But, as I’ve also said many times before, when I tried it, the proof was in the pudding. The way years of underlying angst melted away, how all areas of my life suddenly had so much more order and clarity, that feeling of peace I’d always yearned for but had never experienced (and wasn’t even sure it was possible to experience) — there was no doubt in my mind that Christianity had a lock on the answer to the meaning of life. Through a life centered around agape, self-giving love, I found He who is Agape itself; I found what every human who’s ever lived desires most, whether they know it or not: God.

So as I leaned there against the wall, my eyes drowsy as I mustered up my last few ounces of energy to get to the top of the stairs, I thought of how very much I want this life for my children. Not necessarily my exact circumstances — some of them may be called to the priesthood, religious life, or another vocation other than married life — but whatever it is it will revolve around living for God and others. It won’t be the easiest or most comfortable life, it will come with many challenges, and they probably won’t get as much sleep as they’d like. They will have their own moments of leaning against the wall, weary from the service of others. But they will have the peace of Christ, an invaluable peace found only in the practice of agape that I missed out on for 27 years while I was trapped in a self-focused prison.

What I will tell them is what I would tell myself if I could travel back in time and deliver a message to the younger me. I imagine walking up to a twenty-year-old girl who’s a little too thin and wears a little too much black eyeliner, catching her in mid-daydream about discovering life’s secrets through mountaintop meditations or strolls down sunset-soaked beaches, and leaning over to whisper in her ear, “Pssst. When you discover the meaning of life, it just might involve being a little tired.”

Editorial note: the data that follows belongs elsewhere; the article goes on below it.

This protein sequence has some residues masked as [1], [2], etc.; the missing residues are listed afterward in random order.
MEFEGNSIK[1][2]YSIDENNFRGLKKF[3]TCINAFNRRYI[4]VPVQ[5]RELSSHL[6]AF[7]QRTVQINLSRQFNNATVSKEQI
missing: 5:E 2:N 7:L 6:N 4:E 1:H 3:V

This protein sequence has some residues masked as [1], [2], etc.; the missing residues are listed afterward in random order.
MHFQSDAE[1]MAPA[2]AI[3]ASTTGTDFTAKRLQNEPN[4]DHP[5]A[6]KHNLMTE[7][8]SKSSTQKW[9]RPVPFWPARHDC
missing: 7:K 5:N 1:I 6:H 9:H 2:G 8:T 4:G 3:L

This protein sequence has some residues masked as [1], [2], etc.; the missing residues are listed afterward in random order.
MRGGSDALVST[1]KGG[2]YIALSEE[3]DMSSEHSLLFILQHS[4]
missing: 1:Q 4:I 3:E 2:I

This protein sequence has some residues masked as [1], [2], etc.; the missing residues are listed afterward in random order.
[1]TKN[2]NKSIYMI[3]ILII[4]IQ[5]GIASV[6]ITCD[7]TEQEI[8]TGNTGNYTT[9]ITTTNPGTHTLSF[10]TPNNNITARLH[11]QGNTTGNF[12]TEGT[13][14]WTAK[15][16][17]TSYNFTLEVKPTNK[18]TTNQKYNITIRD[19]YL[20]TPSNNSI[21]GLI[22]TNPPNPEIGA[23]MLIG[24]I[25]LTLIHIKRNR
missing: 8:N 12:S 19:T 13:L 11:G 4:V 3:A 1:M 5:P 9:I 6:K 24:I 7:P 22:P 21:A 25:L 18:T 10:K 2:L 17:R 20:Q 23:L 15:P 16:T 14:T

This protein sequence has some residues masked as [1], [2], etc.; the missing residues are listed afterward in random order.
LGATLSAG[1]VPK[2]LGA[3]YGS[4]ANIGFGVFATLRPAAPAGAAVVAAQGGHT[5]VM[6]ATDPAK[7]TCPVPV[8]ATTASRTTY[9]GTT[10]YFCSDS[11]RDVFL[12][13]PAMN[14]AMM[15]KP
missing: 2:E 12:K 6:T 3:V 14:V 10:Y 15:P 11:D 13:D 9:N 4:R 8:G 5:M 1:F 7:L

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Enter the Conversation...

22 Responses to “On being tired”
  1. blissful_e says:

    Thanks for reposting – I too am often tired, yet encouraged by my unmistakable vocation.

    As a practical matter, I use a water soluble iron supplement recommended by my midwife during pregnancy and breastfeeding. It makes a world of difference to my energy levels. It's called Spa-Tone here in Australia, but you might be able to find something similar in Texas.

    Enjoy your time away with Yaya! :)

  2. Marilyn says:

    I remember this post and I think it's one of the best. Thanks for re-posting it.

    I'm about to enter crushingly tired territory again, with my fourth child coming some time this month. I agree with iron supplements being a huge help too.

  3. Cammie Novara says:

    "These past few months have been worse than usual, this pregnancy bringing with it a crushing exhaustion that I haven't been able to shake." I can completely relate to that from my own experience.

  4. Kathleen@so much to say, so little time says:

    Wow! This resonates so clearly this morning after a night spent on the couch because my sick daughter pre-empted my place in bed with her daddy. (It'll be a tossup which of her parents is more tired today!) I have lots of times when I think just as you did, staring up the stairs and thinking, "if there was any other option, I'd say I couldn't do it."